pre-start-up company Wheyfinery
Acid whey as a valuable raw material for platform chemicals and more
There is not much you can do with acid whey, which is why several million litres of this waste product from the milk processing industry are disposed of every year. This is both costly and not very sustainable. However, there is another way as researchers at the University of Tübingen have shown: acid whey can be used to produce precursors for biofuels, fine chemicals and antimicrobial livestock feed additives. The researchers have set up a pre-start-up company called Wheyfinery in an endeavour to make their scalable biorefinery concept marketable some time in the future.
On average, each individual in Germany consumes over 100 kg of dairy products a year.1 While this sounds healthy and natural, it is not good for the environment: a huge amount of waste – around 13 million tonnes annually – is generated in the form of whey from all the portions of yoghurt, quark or cream cheese we eat.2 If the yellowish, watery milk residue has an almost neutral pH value of 5.5 - 6, it is called sweet whey and can be further processed – for example as protein powder for athletes, pet food, wellness drinks or for use in cosmetics. However, when lactic acid bacteria are involved in producing dairy products, it results in acid whey, which has a pH value of around 4. Acid whey has a lower protein content than sweet whey, making further processing uneconomical. But disposing of acid whey is expensive and energy-intensive.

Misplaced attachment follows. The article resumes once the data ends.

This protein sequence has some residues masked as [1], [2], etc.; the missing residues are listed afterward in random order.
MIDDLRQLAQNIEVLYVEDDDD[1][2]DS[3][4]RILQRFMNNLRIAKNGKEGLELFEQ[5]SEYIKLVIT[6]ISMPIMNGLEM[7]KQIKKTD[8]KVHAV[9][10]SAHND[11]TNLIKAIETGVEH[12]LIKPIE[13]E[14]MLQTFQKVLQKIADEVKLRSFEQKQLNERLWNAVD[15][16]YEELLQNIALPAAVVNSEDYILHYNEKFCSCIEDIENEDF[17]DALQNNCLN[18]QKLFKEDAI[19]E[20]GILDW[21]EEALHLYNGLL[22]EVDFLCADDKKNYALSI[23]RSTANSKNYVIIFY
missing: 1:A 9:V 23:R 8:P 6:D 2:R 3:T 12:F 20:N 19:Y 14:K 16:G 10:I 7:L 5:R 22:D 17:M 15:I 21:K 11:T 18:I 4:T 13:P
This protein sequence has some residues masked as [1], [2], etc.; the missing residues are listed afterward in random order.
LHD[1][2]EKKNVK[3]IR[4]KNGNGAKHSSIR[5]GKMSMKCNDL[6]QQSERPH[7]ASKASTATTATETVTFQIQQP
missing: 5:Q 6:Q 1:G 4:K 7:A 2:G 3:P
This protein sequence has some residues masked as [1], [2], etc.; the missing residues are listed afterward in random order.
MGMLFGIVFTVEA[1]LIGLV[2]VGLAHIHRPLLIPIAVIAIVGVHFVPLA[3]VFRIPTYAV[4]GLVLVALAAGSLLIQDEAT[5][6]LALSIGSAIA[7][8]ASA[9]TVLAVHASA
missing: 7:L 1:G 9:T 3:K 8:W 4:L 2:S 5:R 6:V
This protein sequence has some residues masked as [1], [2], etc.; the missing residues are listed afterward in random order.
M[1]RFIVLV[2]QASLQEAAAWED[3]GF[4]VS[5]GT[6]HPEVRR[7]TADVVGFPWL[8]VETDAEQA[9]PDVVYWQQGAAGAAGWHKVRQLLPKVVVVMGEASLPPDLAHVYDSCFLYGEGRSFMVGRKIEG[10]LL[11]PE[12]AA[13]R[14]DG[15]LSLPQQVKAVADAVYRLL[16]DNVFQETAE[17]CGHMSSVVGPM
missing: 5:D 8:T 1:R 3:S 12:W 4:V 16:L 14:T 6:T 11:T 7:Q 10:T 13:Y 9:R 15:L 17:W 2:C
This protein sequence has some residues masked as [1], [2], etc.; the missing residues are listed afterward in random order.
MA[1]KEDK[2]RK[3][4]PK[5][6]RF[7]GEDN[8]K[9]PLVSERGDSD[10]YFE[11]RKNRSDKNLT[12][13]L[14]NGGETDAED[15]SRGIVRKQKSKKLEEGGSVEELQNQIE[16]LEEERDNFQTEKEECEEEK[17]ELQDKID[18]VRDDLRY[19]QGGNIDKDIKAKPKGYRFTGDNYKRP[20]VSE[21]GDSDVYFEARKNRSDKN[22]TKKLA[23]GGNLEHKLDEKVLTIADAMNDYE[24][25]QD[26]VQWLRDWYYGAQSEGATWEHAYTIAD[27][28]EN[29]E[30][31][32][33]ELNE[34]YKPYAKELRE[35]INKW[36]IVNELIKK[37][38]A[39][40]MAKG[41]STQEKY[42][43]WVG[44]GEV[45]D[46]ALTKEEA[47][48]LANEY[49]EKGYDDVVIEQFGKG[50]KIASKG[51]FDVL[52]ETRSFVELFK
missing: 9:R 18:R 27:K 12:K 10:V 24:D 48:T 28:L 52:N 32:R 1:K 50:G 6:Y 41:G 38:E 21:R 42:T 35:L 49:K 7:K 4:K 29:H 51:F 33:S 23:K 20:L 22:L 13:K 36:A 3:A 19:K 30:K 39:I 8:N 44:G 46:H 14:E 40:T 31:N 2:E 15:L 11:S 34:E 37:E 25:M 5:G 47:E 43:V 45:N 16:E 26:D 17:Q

Environmental biotechnologist Prof. Dr. Largus Angenent considers it a shame to throw away acid whey because – like its sweet counterpart – it contains valuable ingredients that microorganisms metabolise and should therefore be used. Angenent, a Humboldt Professor at the University of Tübingen’s Centre for Applied Geosciences and head of the Environmental Biotechnology working group, began researching the potential of acid whey many years ago in the USA before bringing the idea to Tübingen.
Since 2019, Angenent’s group has been part of the BMBF-funded ‘MolkeKraft’ project which also involves Prof. Dr. Falk Harnisch from the Helmholtz Centre for Environmental Research (UFZ) in Leipzig. The project is focused on producing synthetic fuels and green chemicals from acid whey using a combination of microbiological and electrochemical reactions. This has a positive impact on two levels: on the one hand, the process helps significantly reduce the amount of waste, and on the other, it can help replace fossil raw materials as well as environmentally and socially questional raw materials such as palm oil.
Bacteria produce carboxylic acids from acid whey
"Milk-processing companies are highly interested in finding ways to use acid whey," says Dr. Richard Hegner, a post-doc in Angenent's team who has been involved in the project from the start. "Currently, acid whey is virtually unused for economic reasons, even using it in biogas plants is too uneconomical. So we were motivated by the idea that it would be great to find a way to make something useful from the vast quantities of acid whey." The researchers were successful and now have a temperature-controlled, natural fermentation process for producing biobased carboxylic acids up and running.3 At the heart of the biorefinery is a GMO-free mixture (GMO: genetically modified organisms) of microorganisms that occur naturally in the environment.
It is an open biotechnological system in which the tiny living bioreactors carry out the necessary reactions in two stages without any additional resources – simple but efficient. Lactose is the main microbial substrate and is available in large quantities in acid whey. The first stage of the process involves producing lactic acid as an intermediate product from the acid whey. In the second stage of the process, lactic acid is converted into a mixture of medium-chain fatty acids – carboxylic acids with six to eight carbon atoms – a valuable mix of molecules with oily properties that can be further used in a number of ways.